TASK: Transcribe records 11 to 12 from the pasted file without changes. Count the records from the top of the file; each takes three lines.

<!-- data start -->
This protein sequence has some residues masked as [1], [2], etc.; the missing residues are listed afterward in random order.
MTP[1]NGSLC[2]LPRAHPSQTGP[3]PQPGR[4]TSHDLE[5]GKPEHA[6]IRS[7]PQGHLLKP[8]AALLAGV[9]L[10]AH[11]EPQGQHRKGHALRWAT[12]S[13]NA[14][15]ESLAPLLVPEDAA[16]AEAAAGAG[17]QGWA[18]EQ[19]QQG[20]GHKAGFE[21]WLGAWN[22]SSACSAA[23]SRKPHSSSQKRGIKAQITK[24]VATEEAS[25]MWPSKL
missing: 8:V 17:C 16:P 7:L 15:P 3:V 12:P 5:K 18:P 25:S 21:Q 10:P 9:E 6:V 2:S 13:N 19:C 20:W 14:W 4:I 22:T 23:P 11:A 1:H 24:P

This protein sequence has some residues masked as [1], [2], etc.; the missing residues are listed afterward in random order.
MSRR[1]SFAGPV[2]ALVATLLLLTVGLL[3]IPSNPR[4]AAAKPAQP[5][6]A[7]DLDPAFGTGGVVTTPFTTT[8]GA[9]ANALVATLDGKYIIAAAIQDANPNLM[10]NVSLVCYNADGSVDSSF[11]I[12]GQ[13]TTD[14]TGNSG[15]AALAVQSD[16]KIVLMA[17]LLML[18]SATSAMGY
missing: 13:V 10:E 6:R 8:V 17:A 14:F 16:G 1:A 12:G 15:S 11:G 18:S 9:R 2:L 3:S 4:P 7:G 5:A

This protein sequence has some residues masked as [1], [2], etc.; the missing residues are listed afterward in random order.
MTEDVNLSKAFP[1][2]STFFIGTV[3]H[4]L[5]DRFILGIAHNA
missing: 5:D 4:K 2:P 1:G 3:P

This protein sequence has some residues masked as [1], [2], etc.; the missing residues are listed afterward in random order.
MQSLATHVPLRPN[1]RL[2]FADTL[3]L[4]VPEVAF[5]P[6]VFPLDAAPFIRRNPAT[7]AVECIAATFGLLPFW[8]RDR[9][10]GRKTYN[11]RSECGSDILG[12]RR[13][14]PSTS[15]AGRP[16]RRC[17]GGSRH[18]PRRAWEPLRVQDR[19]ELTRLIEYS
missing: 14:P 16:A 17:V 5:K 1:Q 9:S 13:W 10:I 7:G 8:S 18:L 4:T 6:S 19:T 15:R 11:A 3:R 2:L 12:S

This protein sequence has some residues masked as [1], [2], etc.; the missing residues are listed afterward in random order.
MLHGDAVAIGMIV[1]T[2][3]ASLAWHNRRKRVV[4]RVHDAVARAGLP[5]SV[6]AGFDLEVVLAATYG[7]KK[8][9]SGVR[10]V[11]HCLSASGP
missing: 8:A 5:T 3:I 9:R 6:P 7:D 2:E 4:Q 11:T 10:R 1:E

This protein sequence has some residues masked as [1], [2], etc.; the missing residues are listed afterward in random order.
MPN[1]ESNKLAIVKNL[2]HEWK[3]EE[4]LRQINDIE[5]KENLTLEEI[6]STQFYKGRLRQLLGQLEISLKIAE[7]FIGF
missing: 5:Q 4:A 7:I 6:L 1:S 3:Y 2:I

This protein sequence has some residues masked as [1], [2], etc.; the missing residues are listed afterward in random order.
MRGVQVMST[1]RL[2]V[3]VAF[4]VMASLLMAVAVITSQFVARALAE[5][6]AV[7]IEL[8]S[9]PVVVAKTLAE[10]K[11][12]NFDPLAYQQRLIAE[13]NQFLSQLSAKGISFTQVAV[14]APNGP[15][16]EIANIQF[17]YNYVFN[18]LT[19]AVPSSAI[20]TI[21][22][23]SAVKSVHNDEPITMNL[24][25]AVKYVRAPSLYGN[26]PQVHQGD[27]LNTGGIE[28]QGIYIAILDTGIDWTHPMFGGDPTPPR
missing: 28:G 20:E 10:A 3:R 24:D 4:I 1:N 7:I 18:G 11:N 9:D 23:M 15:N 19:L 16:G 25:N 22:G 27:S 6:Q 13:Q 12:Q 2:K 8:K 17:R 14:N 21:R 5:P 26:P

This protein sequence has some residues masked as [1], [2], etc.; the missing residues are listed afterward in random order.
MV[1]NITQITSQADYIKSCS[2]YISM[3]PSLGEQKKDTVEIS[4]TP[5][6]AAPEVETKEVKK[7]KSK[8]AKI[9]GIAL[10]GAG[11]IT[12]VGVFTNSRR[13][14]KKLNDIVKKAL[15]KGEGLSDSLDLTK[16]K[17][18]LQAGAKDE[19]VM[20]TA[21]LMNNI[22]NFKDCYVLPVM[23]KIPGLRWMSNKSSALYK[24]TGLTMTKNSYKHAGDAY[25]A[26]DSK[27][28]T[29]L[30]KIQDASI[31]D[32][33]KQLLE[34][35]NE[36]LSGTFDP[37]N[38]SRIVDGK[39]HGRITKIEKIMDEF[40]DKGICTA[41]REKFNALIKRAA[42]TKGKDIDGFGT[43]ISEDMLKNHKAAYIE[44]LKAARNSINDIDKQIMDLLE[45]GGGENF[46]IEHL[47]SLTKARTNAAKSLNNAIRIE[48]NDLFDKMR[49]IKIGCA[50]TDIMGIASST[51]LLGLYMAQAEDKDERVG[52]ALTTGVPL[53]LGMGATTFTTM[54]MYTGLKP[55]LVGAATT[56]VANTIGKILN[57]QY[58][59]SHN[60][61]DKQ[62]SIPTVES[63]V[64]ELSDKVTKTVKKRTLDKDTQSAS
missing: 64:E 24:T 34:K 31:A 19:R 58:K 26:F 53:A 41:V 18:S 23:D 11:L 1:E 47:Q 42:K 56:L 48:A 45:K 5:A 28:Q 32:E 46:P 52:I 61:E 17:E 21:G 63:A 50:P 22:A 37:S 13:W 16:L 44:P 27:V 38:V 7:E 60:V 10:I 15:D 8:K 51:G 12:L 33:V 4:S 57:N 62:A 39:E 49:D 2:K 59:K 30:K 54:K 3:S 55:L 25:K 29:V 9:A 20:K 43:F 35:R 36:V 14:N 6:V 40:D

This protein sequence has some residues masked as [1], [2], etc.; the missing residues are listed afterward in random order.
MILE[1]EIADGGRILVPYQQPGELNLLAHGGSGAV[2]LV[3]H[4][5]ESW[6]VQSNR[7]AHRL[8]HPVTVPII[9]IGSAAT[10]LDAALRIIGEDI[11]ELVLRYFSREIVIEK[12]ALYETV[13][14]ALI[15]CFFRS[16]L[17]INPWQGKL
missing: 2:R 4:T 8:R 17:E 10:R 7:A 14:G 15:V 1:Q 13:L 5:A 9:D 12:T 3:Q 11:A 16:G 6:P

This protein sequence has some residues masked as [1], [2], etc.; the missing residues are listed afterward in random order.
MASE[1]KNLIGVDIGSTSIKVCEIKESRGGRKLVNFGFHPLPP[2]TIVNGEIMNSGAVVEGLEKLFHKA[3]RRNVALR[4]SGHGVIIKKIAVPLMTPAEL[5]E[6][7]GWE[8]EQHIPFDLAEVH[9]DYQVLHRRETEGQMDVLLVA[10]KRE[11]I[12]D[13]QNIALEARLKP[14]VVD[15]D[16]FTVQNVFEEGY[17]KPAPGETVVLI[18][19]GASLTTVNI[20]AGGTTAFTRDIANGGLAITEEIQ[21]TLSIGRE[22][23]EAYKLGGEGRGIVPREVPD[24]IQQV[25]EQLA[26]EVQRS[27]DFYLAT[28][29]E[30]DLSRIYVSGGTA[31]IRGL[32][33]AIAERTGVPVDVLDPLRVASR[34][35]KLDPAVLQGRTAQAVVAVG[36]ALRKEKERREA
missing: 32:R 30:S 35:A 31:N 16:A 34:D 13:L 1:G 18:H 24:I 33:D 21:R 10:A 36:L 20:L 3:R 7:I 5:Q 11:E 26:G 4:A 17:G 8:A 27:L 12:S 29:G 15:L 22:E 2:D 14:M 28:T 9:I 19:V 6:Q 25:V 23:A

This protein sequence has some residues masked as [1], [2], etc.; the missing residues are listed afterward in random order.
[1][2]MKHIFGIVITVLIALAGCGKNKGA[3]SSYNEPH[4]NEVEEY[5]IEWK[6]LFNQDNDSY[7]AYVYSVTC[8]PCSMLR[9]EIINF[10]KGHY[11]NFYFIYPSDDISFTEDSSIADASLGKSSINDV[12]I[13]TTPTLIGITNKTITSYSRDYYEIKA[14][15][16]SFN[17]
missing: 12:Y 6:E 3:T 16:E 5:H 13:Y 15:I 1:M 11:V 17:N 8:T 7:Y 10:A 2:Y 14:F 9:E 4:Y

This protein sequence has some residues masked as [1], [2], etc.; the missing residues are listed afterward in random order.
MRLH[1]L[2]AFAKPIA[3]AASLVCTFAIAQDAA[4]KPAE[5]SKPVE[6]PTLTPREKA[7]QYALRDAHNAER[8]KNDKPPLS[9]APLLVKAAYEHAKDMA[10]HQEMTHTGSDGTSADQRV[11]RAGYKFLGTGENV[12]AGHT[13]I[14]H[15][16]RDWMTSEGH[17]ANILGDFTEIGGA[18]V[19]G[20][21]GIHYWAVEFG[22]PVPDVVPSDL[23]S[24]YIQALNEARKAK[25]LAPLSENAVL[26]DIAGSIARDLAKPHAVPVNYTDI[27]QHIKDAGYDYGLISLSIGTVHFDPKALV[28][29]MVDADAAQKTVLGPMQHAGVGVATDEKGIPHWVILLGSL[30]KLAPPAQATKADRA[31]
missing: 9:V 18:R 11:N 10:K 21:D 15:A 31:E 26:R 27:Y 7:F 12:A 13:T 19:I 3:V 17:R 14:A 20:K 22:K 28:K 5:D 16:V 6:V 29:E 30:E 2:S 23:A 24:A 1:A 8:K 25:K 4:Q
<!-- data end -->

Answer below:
This protein sequence has some residues masked as [1], [2], etc.; the missing residues are listed afterward in random order.
[1][2]MKHIFGIVITVLIALAGCGKNKGA[3]SSYNEPH[4]NEVEEY[5]IEWK[6]LFNQDNDSY[7]AYVYSVTC[8]PCSMLR[9]EIINF[10]KGHY[11]NFYFIYPSDDISFTEDSSIADASLGKSSINDV[12]I[13]TTPTLIGITNKTITSYSRDYYEIKA[14][15][16]SFN[17]
missing: 12:Y 6:E 3:T 16:E 5:H 13:Y 15:I 1:M 11:V 17:N 8:T 7:Y 10:A 2:Y 14:F 9:E 4:Y

This protein sequence has some residues masked as [1], [2], etc.; the missing residues are listed afterward in random order.
MRLH[1]L[2]AFAKPIA[3]AASLVCTFAIAQDAA[4]KPAE[5]SKPVE[6]PTLTPREKA[7]QYALRDAHNAER[8]KNDKPPLS[9]APLLVKAAYEHAKDMA[10]HQEMTHTGSDGTSADQRV[11]RAGYKFLGTGENV[12]AGHT[13]I[14]H[15][16]RDWMTSEGH[17]ANILGDFTEIGGA[18]V[19]G[20][21]GIHYWAVEFG[22]PVPDVVPSDL[23]S[24]YIQALNEARKAK[25]LAPLSENAVL[26]DIAGSIARDLAKPHAVPVNYTDI[27]QHIKDAGYDYGLISLSIGTVHFDPKALV[28][29]MVDADAAQKTVLGPMQHAGVGVATDEKGIPHWVILLGSL[30]KLAPPAQATKADRA[31]
missing: 9:V 18:R 11:N 10:K 21:D 15:A 31:E 26:R 27:Y 7:F 12:A 13:T 19:I 3:V 17:R 14:A 20:K 22:K 28:K 5:D 16:V 6:V 29:E 30:E 2:S 23:A 24:A 1:A 8:K 25:K 4:Q